Keshi Keshi forms when the mollusk rejects the bead nucleus or as an accidental non-nucleated by-product that can form during the cultured pearl process. Keshi are 100% nacre and therefore are more lustrous than bead nucleated pearls. Keshi are not considered "natural" because they are a by-product of the pearl culturing process. Keshi pearl.jpg
Button A button pearl is round and has a flattened outline, like a button, but is coated with nacre on all sides. Also known as a bouton pearl. Button pearl.jpg
Three Quarter Whether cultured or natural, a three quarter pearl results when a spherical pearl forms with one small flat side. In the case of a cultured three quarter pearl, the nucleus remains after sawing the pearl from the shell. Three Quarter pearl.jpg
Half In modern terms a half pearl often refers to a mabe pearl. In antique jewelry smaller half seed pearls, one to four millimeters, were mounted in jewelry as accents or framing for another gem or feature. Occasionally half pearls are formed similarly to three quarter pearls and are larger than seed pearls. Half pearl.jpg

Rare Natural Pearls &
Non-Nacreous Calcareous Concreations

Pearl/Concreation Description Image
Conch Conch "pearls" are not truly pearls but are non-nacreous calcareous concreations. Usually conch pearls are pink to peachy in color with a flame-like pattern. They typically form in the Queen Conch aka Strombus Gigas. Conch Pearl.jpg
Melo Melo Melo Melo "pearls" are not truly pearls but are non-nacreous calcareous concreations. Formed in a marine snail as the result of an invading foreign substance, these "pearls" are very rare and range in color from tan through orange to brown. They can grow to be extremely large. Melo Melo pearl.jpg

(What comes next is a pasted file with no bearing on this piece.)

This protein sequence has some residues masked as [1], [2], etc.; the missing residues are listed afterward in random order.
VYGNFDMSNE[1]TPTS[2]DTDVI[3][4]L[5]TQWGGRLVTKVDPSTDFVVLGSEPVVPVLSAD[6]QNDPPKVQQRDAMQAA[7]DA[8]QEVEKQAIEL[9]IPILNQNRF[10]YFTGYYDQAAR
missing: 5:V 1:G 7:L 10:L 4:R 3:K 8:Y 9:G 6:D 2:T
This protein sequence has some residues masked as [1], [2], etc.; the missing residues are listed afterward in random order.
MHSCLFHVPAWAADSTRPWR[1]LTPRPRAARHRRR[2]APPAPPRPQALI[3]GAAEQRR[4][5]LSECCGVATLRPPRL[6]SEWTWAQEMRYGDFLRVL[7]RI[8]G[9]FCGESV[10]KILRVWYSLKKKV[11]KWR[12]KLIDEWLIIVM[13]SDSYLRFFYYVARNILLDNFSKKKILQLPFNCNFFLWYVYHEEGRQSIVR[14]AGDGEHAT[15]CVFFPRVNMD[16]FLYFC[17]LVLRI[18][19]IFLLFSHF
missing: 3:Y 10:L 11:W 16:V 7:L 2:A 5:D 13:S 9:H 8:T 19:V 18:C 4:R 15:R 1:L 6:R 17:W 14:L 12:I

Quahog Quahog pearls are purple to purplish gray "pearls" that can be found in the Mercenaria Mercenaria clam shell. The pearls are rare but the clams are commonly found in the Atlantic along the Massachusetts and Rhode Island shores. Golash quahog pearl brooch 001-1.jpg
Abalone Abalone pearls form in the very colorful abalone Haliotis gastropod mollusk. Found in rocky coastal waters world-wide they very rarely produce pearls. The mollusk coats intruders with nacre to encapsulate their threat to the mollusk resulting in a “pearl”. They can be quite large but are always baroque. They are difficult to culture due to their delicate nature. Abalone Pearl.jpg
Scallop Scallop pearls develop in a mollusk called Mano de Leon for its lion’s paw shape. These scallops are native to the West Coast of North America and the Baja region of Mexico. Scallop pearls are extremely rare therefore they are not sought for their pearls. They occur in shades of purple, brown, orange and pink. Scallop Pearl.jpg
Cave Cave pearls develop in limestone caves when calcite deposits itself on a nucleus (such as a sand grain) while spinning in water current. As the layers build, they are rounded and polished by the action of the water. The result is a porous sphere. Cave pearl.jpg

See Also

Mikimoto, Kokichi